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While the broader S&P 500 Index (SPX) has tacked on about 13.9% in 2012, the shares of Clean Harbors Inc (NYSE:CLH - 47.58) have shed more than a quarter of their value. In fact, the environmental services provider has underperformed the SPX by about 24 percentage points during the past three months. Nevertheless, Wall Street remains bullishly biased toward the security -- pointing to a potential opportunity for contrarian bears.
Ushering the stock into the red have been its formerly supportive 10-week and 20-week moving averages, which haven't been conquered on a weekly closing basis since late April. More recently, CLH gapped lower in mid-September, crossing the mid-century mark for the first time in close to a year. The site of this downward move could evolve into resistance going forward.
Triggering the bearish gap was a negative analyst note, after Baird downgraded CLH to "neutral" from "outperform," and slashed its price target to $58 from $68. Furthermore, the analysts noted "near-term fundamental concerns," and said "flagging rig counts, unfavorable Canadian weather and ongoing equipment transition" could translate into third-quarter risks.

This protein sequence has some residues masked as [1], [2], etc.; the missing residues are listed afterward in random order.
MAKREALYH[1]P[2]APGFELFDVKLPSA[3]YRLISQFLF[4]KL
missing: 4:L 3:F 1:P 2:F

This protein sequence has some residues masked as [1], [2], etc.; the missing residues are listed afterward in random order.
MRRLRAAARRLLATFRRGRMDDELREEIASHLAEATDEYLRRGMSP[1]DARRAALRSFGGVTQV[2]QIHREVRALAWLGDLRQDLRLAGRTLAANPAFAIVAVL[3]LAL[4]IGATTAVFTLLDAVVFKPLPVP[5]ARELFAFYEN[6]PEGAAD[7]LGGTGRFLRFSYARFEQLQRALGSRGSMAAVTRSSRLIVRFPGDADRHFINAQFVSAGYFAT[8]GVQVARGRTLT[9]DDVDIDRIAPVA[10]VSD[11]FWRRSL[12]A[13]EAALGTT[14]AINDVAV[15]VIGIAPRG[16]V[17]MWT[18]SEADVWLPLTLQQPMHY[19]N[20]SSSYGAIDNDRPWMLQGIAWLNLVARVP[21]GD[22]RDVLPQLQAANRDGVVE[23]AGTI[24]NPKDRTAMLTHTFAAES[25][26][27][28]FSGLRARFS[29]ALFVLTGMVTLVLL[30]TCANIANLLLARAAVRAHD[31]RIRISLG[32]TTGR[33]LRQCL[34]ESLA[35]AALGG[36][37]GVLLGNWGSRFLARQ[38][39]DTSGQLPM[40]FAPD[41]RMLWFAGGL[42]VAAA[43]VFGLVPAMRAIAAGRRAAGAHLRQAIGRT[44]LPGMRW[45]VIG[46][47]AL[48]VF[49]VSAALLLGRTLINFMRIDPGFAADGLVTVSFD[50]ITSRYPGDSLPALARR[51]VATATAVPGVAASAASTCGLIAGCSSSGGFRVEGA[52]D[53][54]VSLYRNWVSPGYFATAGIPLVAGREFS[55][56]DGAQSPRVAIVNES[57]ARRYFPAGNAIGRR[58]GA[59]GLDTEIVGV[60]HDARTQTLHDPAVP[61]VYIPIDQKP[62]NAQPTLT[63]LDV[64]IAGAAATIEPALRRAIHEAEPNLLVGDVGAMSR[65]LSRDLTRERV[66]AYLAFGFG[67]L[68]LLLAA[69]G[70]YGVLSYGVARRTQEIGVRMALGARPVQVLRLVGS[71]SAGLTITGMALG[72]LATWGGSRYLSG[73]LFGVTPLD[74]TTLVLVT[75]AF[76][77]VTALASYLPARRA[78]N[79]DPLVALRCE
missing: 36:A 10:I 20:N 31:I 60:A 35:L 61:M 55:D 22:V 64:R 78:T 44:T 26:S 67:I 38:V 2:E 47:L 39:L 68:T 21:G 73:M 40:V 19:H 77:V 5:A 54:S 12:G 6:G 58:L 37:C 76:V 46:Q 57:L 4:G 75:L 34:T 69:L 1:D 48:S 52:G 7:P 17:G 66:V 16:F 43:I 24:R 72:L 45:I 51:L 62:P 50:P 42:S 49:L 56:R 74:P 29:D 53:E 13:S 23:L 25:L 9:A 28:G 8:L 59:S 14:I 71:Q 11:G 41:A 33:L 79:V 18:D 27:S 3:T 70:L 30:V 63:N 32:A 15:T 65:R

However, there could be more downgrades on the horizon for CLH. Despite its challenges on the charts, the security still harbors five "strong buys" and two "buy" endorsements from analysts, compared to three lukewarm "holds" and not one "sell" or worse suggestion. What's more, the consensus 12-month price target on the equity stands at a lofty $67.09 -- implying expected upside of 41% to CLH's closing price of $47.61 on Thursday, and in territory not charted in five months.
Elsewhere, that optimism is also prevalent in the options pits. The stock's Schaeffer's put/call open interest ratio (SOIR) stands at 0.25, indicating that calls quadruple their put counterparts among options with a shelf life of three months or less. Plus, this ratio rests just six percentage points from a 12-month low, implying that near-term options traders have rarely been more call-heavy during the past year.
Should CLH extend its journey lower, the sentiment on the Street leaves the stock vulnerable to a bearish backlash. Another wave of downgrades and/or price-target cuts, or an unwinding of optimism in the options arena, could exacerbate the security's technical struggles.
Investors expecting more downside for CLH should consider buying the stock's in-the-money April 55-strike put, which was last offered for $9.50.
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